Robert “Dr. Feelgood” Potts
Robert”Dr. Feelgood” Potts was born into a family of cotton sharecroppersnear Greenwood, Mississippi, in 19?? (He’s shy about his age) . Heremembers his father singing in the fields. For Christmas one year, thePotts children received a “juice-filled” wax harmonica. Potts kept his,learning to play a few notes. Soon, his parents bought him a realharmonica. In 1967, he moved to Memphis to start his career in music. Heauditioned at Stax Recording and Hi Records, and in 1970, he wrote andrecorded his first 45 single. He has released several CDs, and his daughter, Sheba Potts-Wright, is also a singer.
 
 
David Malone Kimbrough Jr
DavidMalone Kimbrough Jr. was born in 1965 in Holly Springs, Mississippi.His father is Hill Country Blues legend Junior Kimbrough. Under hisfather’s influence, David Kimbrough Jr. began singing and playing drums,bass, keyboard and guitar. He left home as a young man, lived inChicago for a spell and eventually ended up in trouble in Mississippi.Kimbrough served several years at Parchman Penitentiary where he taught ayoung Mark “Mule Man” Massey to play guitar. He went on to recordalbums for labels like Fat Possum and Lucky 13 Records. Today, he livesin Arkansas and continues to perform.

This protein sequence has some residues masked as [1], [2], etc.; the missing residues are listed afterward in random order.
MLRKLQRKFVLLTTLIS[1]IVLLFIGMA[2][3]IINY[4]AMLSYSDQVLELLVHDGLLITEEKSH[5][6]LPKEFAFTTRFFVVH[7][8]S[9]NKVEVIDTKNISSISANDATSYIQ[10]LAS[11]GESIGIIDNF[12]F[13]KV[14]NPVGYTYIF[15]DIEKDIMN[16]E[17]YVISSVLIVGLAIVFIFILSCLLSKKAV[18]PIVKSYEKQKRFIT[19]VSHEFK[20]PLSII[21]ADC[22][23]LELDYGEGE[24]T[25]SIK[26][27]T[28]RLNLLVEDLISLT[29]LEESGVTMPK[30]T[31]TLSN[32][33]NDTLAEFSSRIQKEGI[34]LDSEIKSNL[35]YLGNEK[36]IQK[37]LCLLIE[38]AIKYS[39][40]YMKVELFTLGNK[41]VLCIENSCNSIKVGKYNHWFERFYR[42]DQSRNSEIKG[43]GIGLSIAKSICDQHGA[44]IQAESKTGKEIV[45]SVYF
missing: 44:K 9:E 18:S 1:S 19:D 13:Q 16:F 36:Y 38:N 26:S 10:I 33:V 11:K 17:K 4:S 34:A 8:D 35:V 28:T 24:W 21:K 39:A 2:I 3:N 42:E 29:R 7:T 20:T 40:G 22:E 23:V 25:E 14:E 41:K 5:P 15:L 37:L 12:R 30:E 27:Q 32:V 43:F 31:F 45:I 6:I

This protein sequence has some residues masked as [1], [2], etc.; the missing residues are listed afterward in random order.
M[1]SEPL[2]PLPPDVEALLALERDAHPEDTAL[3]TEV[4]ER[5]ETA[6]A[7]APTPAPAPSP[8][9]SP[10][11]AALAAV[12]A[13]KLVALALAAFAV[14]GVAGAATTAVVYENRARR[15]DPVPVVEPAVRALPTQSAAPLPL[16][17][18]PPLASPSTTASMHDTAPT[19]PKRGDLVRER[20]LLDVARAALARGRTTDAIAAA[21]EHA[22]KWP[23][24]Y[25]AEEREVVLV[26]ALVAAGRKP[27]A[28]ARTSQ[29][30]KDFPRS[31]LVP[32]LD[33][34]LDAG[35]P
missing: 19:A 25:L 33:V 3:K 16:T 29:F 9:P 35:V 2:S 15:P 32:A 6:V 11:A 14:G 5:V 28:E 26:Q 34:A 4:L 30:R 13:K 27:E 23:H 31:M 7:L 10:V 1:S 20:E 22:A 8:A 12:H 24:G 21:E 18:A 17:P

Roger Stolle co-moderator Part Two
Roger Stolle owns Cat Head Delta Blues & Folk Art in historic Clarksdale, Mississippi. He is a Blues Music Magazine columnist, Juke Joint Festival co-founder, Hidden History of Mississippi Blues author, and co-producer of the blues music films M for Mississippi and We Juke Up in Here. He is co-creator of the blues reality show Moonshine & Mojo Handsand a past recipient of both Keeping The Blues Alive and Blues MusicAwards. An authority on Delta blues and tourism, he has been quoted inpublications such as The New York Times, The Economist and Travel+Leisure. His web site is www.cathead.biz.